All of this leads to mass confusion, as jurisdictional responsibilities are clouded on the best of days, and nearly impossible to navigate on the worst of days.
Determining jurisdiction in criminal cases depends upon several factors:
· Where the crime occurred
· The type of crime
· The race of both the victim and the perpetrator
· The statutes that apply to the particular case
Finally, and this is of great importance, the law enforcement agency that receives the first report of the crime assumes the responsibility for determining who will investigate the crime.
One story of injustice
- Spirit Lake: A True Story of Injustice
On the Spirit Lake Reservation in North Dakota, children are being abused and raped, and in some cases murdered. Those who should be protecting them are not!
The Role of the F.b.i.
As stated earlier, the Federal Bureau of Investigation is generally determined to be the investigative source for felony crimes, including murder and child abuse. Consider for a moment that the rate of violent crime on Indian reservations is 2.5 times higher than in the rest of the United States, and yet….
· 65% of the time, the government did not pursue rape cases on reservations
· 61% of the time, the government did not pursue sexual abuse cases involving children
· 52% of the time, the government did not pursue cases involving violent felonies overall.
Obviously, this all begs the question of why? Why is there an epidemic of violent crimes on reservations, and why is so little being done about it?
The Causes Are Many
First and foremost, alcohol and drug abuse is ten times higher on reservations than the national average.
The rate of poverty on reservations, especially those isolated from major population centers, is drastically higher than the national average.
Lack of adequate police presence on reservations makes it very difficult to respond to crimes and provide protection.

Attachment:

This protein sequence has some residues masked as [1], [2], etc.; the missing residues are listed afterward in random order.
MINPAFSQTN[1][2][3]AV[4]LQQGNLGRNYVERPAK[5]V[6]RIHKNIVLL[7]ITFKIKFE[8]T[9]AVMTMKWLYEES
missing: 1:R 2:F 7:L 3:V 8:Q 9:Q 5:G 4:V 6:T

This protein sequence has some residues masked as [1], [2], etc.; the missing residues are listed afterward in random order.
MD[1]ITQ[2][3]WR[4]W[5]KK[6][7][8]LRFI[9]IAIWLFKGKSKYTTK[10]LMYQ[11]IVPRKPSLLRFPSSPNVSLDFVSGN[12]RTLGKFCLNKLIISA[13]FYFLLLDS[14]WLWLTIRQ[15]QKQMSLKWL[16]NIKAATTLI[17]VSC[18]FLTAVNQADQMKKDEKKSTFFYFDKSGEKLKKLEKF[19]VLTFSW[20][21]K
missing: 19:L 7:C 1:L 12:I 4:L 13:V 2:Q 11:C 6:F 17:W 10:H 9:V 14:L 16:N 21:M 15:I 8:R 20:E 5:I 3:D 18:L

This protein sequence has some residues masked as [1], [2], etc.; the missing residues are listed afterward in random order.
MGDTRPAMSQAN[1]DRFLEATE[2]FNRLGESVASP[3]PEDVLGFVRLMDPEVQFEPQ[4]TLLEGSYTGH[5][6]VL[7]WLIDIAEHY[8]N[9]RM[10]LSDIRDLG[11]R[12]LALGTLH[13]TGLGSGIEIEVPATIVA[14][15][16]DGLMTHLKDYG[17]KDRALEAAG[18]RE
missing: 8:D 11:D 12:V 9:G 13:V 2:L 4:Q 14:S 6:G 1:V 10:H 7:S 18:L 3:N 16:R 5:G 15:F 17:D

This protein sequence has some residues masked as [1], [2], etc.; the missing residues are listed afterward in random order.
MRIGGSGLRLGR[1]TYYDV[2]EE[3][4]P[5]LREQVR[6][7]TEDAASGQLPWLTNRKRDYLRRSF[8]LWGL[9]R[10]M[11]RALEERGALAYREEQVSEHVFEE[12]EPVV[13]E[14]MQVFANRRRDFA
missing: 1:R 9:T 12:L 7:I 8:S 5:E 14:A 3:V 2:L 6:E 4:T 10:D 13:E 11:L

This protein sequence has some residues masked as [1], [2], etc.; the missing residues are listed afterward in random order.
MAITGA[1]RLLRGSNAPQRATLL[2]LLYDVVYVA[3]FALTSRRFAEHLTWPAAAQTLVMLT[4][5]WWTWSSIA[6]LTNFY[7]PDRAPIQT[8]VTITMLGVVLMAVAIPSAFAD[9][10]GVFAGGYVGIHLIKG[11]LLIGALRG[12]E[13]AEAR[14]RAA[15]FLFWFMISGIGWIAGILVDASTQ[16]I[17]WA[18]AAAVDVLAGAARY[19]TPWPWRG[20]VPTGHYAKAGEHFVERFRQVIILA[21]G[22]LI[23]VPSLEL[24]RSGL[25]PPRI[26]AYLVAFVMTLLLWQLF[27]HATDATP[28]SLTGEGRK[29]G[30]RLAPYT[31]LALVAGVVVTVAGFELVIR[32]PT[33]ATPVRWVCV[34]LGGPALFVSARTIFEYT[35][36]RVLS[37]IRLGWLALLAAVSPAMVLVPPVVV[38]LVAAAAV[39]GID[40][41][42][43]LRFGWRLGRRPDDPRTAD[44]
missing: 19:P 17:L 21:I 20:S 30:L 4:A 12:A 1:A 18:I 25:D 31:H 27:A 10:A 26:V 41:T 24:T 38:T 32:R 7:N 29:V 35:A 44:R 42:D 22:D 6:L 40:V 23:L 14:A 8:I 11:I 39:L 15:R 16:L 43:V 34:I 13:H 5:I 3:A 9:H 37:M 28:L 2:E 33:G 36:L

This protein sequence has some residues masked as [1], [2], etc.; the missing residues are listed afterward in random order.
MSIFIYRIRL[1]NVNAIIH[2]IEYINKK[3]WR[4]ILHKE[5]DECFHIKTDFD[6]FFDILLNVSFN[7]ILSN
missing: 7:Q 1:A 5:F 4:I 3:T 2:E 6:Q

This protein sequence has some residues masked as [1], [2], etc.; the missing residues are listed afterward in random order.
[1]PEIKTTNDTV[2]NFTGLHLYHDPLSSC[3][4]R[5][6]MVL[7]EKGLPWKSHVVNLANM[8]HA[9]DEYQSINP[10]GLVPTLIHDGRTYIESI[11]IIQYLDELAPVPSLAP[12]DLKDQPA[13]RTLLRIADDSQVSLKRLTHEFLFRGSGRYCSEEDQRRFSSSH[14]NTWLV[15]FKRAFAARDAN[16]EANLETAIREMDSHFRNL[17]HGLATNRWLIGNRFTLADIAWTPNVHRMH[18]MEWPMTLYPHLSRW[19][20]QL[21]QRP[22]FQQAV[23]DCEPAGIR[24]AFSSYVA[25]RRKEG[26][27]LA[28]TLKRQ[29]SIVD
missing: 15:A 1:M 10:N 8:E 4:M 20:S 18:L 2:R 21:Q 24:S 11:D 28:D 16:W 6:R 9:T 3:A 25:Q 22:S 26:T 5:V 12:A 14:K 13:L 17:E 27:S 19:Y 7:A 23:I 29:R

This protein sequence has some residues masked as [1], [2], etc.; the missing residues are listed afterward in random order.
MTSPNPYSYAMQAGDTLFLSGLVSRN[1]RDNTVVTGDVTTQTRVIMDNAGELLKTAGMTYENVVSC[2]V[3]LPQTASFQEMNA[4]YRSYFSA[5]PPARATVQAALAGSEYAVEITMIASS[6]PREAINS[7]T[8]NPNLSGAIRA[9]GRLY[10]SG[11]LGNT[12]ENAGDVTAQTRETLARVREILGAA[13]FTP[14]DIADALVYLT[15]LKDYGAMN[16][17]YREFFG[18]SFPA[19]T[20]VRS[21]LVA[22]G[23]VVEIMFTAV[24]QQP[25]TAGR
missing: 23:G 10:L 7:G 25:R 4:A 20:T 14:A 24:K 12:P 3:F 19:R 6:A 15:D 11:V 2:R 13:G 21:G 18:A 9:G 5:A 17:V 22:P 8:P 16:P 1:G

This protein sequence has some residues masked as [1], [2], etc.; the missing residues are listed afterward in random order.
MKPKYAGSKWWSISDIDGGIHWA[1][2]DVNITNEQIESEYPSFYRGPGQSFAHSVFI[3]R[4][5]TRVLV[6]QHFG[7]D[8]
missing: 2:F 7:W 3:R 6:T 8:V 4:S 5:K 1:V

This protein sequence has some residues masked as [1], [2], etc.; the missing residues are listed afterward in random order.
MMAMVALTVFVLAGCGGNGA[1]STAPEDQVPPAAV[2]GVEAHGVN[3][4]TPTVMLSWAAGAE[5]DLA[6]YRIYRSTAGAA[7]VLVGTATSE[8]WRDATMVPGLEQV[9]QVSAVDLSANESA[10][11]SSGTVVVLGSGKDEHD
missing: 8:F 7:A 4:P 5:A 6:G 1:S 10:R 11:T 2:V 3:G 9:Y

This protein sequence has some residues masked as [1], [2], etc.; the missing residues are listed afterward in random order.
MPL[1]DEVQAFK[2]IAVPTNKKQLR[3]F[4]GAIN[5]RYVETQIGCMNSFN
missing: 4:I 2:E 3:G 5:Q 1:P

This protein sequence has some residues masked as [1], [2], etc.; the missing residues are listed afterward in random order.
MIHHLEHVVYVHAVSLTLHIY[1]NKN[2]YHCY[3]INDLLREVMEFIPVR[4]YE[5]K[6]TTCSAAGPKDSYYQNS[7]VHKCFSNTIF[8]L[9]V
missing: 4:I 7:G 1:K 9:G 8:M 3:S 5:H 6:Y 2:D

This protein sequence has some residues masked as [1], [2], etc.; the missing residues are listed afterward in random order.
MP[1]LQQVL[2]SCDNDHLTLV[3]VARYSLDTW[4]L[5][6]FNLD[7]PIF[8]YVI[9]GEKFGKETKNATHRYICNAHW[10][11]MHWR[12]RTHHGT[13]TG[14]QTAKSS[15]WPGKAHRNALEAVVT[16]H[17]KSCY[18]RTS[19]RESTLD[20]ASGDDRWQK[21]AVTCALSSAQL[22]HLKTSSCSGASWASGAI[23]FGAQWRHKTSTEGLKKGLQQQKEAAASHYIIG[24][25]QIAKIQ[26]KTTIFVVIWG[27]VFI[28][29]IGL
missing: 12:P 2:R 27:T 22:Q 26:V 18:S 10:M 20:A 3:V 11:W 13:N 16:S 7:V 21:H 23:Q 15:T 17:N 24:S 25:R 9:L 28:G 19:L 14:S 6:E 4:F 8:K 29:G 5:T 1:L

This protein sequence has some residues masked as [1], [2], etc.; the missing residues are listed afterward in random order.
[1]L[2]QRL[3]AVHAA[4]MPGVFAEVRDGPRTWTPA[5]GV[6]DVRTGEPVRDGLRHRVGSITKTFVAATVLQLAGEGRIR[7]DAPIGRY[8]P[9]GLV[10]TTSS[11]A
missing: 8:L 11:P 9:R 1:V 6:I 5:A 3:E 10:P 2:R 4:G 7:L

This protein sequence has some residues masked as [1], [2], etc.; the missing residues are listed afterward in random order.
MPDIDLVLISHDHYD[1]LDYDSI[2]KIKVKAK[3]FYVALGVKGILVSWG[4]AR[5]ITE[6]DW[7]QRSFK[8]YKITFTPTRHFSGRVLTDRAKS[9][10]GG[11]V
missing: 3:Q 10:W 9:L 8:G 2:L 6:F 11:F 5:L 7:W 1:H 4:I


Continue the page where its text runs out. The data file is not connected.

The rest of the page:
Inadequate Social Services mean fewer child welfare departments, and less family counseling.
Jurisdictional disputes and confusion means much-slower response time to crimes that are committed, and oftentimes leads to no prosecution at all.
A breakdown in the social structure within the tribes themselves; the number of births to unwed mothers is alarmingly high, and the number of children growing up without parents is so far above the national average as to appear an illusion.
Poor and/or corrupt tribal leadership
The reluctance of tribal leaders to ask for help from outside sources; a general distrust of the U.S. Government.
One Obvious Question
Knowing the current state of affairs on many of the reservations, why would anyone choose to live there? Why not move off of the reservation where safety, if not assured, is certainly more likely?
I posed that question to a friend of mine who has lived on a reservation in North Dakota. The answer I received was troubling and revealing. She said:
“Combination of reasons. I think resistance to change is one reason. Lack of self esteem and constant exposure to prejudice. Fear of unknown and the lies they are fed by those in power about how they will be treated if they leave. Handouts and laziness for some. Then there is ICWA that prohibits anyone fostering a kid from leaving the Rez. When you consider the numbers of kids in foster care this is huge. And then there's the crab bucket theory. I've seen this at work many times. If someone leaves and starts to become successful then every relative and friend believes they are entitled to a portion of the success. They can't stand to see someone succeed. They guilt them into coming back.”